American Quarter Horses
    The American Quarter Horse is the first breed native to the U.S. They trace back to horse's taken to America by the Spanish Conquistadores. In the 17th and 18th centuries, English settlers used local Spanish-bred horses to breed with their own horses. They wanted to create a good work horse that could be ridden any way. The horses became a great help to the settlers. They helped heard cattle out west and could steer, stop, and make sharp turns well.
      Quarter horses can run a short distance over a straightaway faster than any other horse. The English settlers raced them on roads and clearings. Eventually, Thoroughbred racing developed. Quater horse racing become rare.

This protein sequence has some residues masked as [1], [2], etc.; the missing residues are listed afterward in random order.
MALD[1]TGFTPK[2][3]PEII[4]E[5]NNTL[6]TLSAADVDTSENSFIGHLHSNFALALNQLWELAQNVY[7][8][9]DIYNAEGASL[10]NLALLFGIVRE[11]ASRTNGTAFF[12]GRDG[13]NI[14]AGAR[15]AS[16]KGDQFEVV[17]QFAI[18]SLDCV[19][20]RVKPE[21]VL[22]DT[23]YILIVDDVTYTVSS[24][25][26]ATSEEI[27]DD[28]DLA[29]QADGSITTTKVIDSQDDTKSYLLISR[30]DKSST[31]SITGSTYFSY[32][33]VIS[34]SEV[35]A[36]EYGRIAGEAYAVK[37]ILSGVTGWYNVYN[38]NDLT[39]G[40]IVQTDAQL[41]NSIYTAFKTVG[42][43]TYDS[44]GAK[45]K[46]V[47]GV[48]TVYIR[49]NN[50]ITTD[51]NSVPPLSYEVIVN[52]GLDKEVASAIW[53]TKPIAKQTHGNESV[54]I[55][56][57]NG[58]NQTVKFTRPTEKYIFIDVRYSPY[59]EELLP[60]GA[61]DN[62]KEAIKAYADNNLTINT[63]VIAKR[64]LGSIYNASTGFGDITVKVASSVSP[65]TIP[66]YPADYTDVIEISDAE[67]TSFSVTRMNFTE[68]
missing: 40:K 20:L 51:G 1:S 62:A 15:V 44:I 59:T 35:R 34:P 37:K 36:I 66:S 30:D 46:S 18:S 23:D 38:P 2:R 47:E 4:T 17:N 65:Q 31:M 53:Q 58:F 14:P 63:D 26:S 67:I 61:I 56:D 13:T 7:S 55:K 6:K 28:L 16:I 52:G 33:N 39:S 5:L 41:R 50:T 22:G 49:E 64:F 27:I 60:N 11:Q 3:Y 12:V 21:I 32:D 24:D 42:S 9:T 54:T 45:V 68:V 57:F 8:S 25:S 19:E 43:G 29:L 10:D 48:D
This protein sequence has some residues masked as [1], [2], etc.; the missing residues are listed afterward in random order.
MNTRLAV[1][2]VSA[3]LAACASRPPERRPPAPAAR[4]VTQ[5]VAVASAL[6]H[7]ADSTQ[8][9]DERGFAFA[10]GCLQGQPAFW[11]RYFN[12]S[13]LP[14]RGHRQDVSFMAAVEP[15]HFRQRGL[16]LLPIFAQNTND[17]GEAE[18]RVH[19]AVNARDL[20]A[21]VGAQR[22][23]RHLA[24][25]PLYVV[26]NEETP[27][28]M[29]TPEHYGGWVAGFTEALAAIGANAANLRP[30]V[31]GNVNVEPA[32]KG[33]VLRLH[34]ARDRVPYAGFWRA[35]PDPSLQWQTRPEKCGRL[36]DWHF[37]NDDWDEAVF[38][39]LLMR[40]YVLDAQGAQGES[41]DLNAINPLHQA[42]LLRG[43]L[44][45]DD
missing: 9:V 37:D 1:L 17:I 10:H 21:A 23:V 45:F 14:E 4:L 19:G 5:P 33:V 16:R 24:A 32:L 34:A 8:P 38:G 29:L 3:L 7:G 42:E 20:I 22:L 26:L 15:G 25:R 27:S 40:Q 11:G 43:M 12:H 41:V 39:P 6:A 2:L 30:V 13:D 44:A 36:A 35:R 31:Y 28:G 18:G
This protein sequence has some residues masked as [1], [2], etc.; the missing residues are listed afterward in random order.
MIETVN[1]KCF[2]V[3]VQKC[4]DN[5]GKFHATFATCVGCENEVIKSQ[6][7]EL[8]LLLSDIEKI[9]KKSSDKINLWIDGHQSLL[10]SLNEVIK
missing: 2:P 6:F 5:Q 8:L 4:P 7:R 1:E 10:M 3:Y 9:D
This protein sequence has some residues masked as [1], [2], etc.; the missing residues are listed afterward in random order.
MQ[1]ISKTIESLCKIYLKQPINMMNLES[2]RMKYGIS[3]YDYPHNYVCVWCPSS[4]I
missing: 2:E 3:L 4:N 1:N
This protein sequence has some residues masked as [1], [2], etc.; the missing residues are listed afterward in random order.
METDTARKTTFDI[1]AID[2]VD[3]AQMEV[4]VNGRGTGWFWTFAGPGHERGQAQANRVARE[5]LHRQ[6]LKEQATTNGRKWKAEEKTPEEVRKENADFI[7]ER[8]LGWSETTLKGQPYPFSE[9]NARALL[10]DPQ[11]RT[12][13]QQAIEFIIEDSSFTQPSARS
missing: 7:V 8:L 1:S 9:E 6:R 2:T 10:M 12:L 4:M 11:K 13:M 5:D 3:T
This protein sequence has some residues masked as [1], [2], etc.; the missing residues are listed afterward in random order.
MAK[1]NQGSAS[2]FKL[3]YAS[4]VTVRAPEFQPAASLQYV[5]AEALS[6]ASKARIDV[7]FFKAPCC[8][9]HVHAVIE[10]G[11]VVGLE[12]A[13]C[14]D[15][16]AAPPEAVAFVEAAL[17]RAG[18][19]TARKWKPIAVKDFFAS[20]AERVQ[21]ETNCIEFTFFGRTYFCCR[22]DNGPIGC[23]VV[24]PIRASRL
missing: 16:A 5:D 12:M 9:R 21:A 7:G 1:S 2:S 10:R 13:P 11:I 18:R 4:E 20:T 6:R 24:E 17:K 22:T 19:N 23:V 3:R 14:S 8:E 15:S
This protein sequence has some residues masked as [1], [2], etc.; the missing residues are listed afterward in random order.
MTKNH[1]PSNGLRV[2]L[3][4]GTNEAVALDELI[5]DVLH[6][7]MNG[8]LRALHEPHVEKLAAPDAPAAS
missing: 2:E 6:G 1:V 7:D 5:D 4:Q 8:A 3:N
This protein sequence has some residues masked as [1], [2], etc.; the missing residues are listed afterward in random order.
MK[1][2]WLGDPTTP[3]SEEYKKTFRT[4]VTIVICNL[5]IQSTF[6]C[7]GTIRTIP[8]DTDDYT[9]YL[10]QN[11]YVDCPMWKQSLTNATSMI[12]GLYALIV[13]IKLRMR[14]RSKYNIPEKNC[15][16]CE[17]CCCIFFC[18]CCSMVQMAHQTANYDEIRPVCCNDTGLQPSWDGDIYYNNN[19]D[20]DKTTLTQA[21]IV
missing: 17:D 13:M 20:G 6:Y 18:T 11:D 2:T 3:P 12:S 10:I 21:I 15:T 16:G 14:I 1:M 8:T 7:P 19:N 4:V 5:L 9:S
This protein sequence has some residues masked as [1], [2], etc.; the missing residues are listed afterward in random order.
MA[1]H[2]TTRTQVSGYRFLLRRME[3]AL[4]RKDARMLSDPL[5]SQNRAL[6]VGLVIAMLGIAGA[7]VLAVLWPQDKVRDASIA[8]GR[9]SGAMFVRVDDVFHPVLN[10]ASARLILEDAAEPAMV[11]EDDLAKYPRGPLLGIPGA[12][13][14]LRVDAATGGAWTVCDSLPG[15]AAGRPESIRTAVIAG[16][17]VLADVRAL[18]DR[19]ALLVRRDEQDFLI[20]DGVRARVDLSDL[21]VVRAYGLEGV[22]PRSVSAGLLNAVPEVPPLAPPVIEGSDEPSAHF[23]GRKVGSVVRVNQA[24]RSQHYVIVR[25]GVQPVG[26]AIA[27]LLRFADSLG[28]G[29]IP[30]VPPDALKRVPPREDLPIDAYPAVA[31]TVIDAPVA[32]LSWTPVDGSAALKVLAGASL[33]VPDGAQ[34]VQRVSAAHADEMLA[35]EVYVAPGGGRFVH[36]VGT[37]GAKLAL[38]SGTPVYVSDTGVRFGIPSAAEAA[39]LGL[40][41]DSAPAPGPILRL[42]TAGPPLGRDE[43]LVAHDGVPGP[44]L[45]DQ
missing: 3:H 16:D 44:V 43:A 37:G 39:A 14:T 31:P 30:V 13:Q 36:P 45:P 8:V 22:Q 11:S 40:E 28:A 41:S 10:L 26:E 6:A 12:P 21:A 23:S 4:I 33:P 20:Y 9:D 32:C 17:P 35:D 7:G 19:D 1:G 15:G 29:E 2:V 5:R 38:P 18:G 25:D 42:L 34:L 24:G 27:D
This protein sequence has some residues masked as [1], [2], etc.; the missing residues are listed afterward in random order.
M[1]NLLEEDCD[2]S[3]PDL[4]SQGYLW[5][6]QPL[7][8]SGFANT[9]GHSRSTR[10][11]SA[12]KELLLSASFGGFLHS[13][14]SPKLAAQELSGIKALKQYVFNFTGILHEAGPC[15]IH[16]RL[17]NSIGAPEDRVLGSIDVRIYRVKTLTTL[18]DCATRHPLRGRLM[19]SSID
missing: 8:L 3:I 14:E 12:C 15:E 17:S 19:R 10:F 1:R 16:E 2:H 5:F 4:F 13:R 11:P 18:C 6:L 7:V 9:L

Breed History:
Breed Traits:
The AQHA have set a strict line of guidlines regarding regestration of American Quarter Horses. An American Quarter Horse can only have limited white markings on the face and below the knees. There are 13 colors that the AQHA accepts. These colors are sorrel, bay, black, brown, buckskin, chestnut, dun, red dun, gray, grullo, palomino,  red roan, and blue roan. American Quarter Horses have heavy muscling, sprinter's speed, versatility, and a gentle nature.